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Agendas are available prior to the meetings.
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The Parks, Recreation and Beautification Commission consists of six members with terms of four years, and one youth member with a term of one year:
The City of North Bend is seeking youth between the ages of 16 and 18 who reside within the Snoqualmie Valley School District boundaries to fill a youth position on the Parks Commission.
Youth interested in serving the community on this important Commission are urged to submit an application. Application forms may be printed off using the link below. If you would like an application form mailed to you, please contact the City Clerk at 425-888-7627.
Please return completed applications to the City of North Bend, Attn: City Clerk, 920 SE Cedar Falls Way, North Bend, WA 98045 or by email to email@example.com, no later than Thursday, June 1, 2023.
The commission is an advisory body providing guidance and direction in meeting the parks, recreational, and beautification needs of the City.
Updated in 2015, the Parks and Open Space Element is an element of the North Bend Comprehensive Plan intended to be the City’s guide for acquiring, developing and maintaining parks, recreation facilities, trails, wildlife habitat, and open-space lands. In addition, this plan maintains the city’s eligibility for state and federal funds to be administered by the Washington Interagency for Outdoor Recreation.
North Bend has an incredible park, recreation, and open space system which is complimented by a wide array of outdoor resources and opportunities provided by county, state and federal agencies. In fact, more than 628 acres or about 21% of the land inside the city limits and Urban Growth Boundary are in public ownership as parks or public facilities. Large acquisitions include the purchase of 840 acres at the historic Tollgate Farm and neighboring Meadowbrook Farm by the City of North Bend, City of Snoqualmie, and King County.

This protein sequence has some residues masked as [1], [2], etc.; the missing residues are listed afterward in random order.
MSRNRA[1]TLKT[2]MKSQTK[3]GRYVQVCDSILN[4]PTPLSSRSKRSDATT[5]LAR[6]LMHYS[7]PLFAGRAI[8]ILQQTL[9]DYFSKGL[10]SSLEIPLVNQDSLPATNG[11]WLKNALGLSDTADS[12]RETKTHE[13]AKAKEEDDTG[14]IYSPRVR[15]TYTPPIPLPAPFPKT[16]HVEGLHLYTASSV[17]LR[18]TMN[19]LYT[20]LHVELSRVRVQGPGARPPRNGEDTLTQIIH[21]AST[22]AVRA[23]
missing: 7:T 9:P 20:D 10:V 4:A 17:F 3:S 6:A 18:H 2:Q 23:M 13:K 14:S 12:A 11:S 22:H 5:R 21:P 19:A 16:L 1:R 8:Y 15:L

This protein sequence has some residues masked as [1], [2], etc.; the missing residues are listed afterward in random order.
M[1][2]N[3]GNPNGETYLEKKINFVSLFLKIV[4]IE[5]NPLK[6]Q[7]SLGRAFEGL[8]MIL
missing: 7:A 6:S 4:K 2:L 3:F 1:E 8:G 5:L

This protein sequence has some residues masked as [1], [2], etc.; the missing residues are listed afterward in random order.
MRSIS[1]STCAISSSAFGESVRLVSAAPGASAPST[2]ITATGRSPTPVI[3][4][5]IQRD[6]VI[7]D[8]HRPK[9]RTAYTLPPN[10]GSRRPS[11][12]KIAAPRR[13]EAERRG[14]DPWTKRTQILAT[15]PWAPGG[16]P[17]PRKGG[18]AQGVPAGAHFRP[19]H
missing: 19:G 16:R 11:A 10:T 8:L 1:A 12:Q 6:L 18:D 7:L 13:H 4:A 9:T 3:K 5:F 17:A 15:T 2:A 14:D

Meadowbrook Farm contains 453 acres of natural open space fields, as well as an Interpretive Center located just off Boalch Avenue. The building is designed to echo a Native American longhouse. It is used for classes, retreats, meetings, and events such as weddings.
Immediately next door to Meadowbrook Farm is the equally historic Tollgate Farm. This 410-acre site contains pasture land, public trails, park and picnic facilities, managed by the Si View Metropolitan Park District.
Pre-historic human use and occupation of the prairie known now as Meadowbrook and Tollgate Farms is believed to have begun 6,000 to 2,500 years ago, evolving into occupation by the Snoqualmie Tribe in the Snoqualmie River drainage basin. Small winter settlements, generally located along the river, served as relatively permanent bases from which hunting, gathering, and fishing trips were conducted. Both the Meadowbrook Farm and Tollgate Farm contain significant pre-historic and historic archeological sites.
If you have any questions or would like more details, please contact Mike McCarty at (425) 888-7649.